This is most likely the last time I will ever watch The Simpsons Movie. I saw it twice in the theaters, twice on DVD, once for the blog nine years ago, and now once more for a total of six viewings. There aren’t a whole lot of movies I can say I’ve seen over six times, and I feel somewhat embarrassed that this is one of them. Four of those initial viewings were within a year of the film’s release, when I was in my final stages of devotion to the series. The movie felt like a shot in the arm to a lot of fans, thrusting the show into the cultural spotlight for a brief moment, but when I finally came back to Earth and returned to the series as it was, I barely made it two more seasons before calling it quits. But I really enjoyed the movie when it came out. A lot of people did. A Simpsons movie was something everybody was waiting for. It was special. There was a greater air of importance to the idea of a feature film back then, so surely The Simpsons Movie would bring us something completely new, maybe even recapture the magic of the classic era. But here’s the issue: movies aren’t TV. And TV isn’t a movie.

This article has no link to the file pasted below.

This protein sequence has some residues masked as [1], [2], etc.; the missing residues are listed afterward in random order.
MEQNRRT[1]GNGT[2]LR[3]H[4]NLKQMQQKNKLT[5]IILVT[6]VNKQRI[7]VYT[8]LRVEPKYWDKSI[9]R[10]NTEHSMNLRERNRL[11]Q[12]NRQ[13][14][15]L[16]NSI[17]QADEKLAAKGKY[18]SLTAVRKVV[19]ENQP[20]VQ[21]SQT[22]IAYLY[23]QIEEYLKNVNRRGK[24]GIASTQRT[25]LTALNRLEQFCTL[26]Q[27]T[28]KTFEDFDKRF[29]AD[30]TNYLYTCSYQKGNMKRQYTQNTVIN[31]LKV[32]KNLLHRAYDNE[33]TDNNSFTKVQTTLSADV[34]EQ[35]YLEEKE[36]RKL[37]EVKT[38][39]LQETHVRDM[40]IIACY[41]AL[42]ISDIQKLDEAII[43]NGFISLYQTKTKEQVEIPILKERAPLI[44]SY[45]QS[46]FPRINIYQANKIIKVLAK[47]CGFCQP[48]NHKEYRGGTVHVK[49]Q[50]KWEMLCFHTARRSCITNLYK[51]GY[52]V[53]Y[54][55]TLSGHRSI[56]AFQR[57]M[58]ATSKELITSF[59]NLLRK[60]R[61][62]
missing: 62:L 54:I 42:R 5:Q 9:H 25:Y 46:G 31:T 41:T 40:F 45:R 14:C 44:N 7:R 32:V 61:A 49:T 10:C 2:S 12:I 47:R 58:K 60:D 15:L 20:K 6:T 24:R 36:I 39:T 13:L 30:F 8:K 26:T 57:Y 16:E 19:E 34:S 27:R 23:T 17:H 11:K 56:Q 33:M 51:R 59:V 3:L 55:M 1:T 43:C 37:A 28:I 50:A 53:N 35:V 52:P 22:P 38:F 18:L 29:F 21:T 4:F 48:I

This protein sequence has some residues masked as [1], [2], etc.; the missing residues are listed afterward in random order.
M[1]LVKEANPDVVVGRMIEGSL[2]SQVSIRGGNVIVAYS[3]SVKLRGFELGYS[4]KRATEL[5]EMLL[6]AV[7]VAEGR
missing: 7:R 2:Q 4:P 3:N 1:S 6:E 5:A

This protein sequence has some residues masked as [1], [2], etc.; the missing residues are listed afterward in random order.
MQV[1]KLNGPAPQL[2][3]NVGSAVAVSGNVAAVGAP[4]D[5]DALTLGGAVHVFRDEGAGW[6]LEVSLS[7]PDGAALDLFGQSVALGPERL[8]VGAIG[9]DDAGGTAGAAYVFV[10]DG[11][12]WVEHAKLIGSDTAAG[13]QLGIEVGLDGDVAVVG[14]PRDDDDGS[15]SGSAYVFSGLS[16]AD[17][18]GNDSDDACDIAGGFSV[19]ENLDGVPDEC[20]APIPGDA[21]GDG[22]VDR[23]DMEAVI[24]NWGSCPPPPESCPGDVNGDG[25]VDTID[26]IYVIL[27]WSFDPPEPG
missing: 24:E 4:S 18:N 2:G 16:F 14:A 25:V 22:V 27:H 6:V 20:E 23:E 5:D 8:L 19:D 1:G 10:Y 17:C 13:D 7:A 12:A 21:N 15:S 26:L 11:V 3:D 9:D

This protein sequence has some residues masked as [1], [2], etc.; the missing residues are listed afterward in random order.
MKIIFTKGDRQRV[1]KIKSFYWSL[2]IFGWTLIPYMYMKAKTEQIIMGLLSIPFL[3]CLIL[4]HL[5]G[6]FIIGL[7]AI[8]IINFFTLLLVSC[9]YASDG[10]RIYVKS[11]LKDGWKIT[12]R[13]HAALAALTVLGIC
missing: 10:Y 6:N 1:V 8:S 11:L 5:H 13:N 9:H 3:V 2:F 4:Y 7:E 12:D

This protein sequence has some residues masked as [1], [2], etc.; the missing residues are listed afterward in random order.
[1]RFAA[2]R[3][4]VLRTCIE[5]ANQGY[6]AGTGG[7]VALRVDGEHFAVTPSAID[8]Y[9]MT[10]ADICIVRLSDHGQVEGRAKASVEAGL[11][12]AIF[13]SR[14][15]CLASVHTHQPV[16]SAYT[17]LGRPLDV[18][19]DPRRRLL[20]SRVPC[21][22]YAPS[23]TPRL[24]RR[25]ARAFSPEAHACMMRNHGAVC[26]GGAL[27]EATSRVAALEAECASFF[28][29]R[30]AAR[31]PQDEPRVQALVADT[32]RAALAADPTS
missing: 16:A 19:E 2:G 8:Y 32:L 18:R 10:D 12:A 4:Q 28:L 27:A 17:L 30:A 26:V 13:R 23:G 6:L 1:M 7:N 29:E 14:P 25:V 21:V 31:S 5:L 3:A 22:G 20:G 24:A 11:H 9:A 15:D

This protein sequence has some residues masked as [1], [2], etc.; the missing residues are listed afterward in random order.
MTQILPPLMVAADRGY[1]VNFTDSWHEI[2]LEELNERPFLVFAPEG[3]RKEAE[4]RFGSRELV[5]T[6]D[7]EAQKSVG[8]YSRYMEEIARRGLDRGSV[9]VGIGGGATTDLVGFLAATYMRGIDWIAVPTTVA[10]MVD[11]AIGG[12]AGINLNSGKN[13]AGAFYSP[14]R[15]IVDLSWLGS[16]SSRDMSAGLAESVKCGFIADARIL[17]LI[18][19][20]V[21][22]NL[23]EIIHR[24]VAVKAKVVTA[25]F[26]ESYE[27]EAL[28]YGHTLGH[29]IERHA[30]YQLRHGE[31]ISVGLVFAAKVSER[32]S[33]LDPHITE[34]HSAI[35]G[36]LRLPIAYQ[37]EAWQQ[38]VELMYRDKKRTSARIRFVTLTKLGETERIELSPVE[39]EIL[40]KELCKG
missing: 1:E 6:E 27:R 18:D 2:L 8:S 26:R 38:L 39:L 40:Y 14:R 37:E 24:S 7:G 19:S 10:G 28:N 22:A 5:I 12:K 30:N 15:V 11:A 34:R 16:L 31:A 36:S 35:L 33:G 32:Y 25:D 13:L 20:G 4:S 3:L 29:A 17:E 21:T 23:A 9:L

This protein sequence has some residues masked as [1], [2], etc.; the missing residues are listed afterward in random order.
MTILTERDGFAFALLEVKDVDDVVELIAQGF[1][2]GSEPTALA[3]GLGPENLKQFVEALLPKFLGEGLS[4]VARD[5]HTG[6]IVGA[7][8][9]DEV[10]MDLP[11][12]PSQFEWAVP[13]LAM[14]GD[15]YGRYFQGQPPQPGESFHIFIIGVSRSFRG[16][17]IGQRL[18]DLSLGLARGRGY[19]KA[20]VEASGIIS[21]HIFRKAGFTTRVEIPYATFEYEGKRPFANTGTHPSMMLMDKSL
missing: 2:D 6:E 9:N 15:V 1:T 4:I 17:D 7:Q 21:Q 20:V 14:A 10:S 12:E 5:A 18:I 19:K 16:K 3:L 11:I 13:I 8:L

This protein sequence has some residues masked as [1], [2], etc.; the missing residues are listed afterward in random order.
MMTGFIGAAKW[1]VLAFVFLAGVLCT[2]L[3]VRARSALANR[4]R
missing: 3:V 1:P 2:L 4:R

Movies based on television shows are a tricky thing. You can think of a movie as just an extra-long episode, but it really is a completely different animal. What’s great about a certain show isn’t necessarily going to translate to a longer format, so one might reconsider the kind of story they want to tell, but if you change things too much, then you start to lose what makes the show so special. It’s a very difficult balancing act, and I can think of very few success stories. The SpongeBob SquarePants Movie is probably the best example I can point to: while still feeling mostly like an extra-long episode, it weaved in an actual emotional journey for the title character and added a whole live action section (and infamous celebrity cameo) in the third act, giving the movie something truly unique for the big screen (the two ensuing sequels range from mediocre to pretty damn terrible). Beavis and Butt-head Do America thrusts our two imbecilic protagonists into a big movie story as best as it possibly could, with the joke throughout that they’re just kind of drifting through a larger plot that they have no awareness or interest in. I do really enjoy the movie, but the simplistic magic of the series’ small-minded stories was inevitably lost in the feature film adaptation. As for The Simpsons, it has in its favor a stable of episodes that practically feel like mini-feature films (“Marge vs. the Monorail,” “Who Shot Mr. Burns?”), as the show was no stranger to telling larger stories and utilizing a more cinematic eye. Every fan of the show speculated what a Simpsons movie might be like. One could try and imagine what a movie made during the series’ apex of quality might have been like, but honestly, I don’t even know if a movie would have even worked even back then. But all that pontificating aside, 2007’s The Simpsons Movie is what we got. This is it. It exists. And watching it one more time, I gotta say, I can’t think of another movie that I am this indifferent about.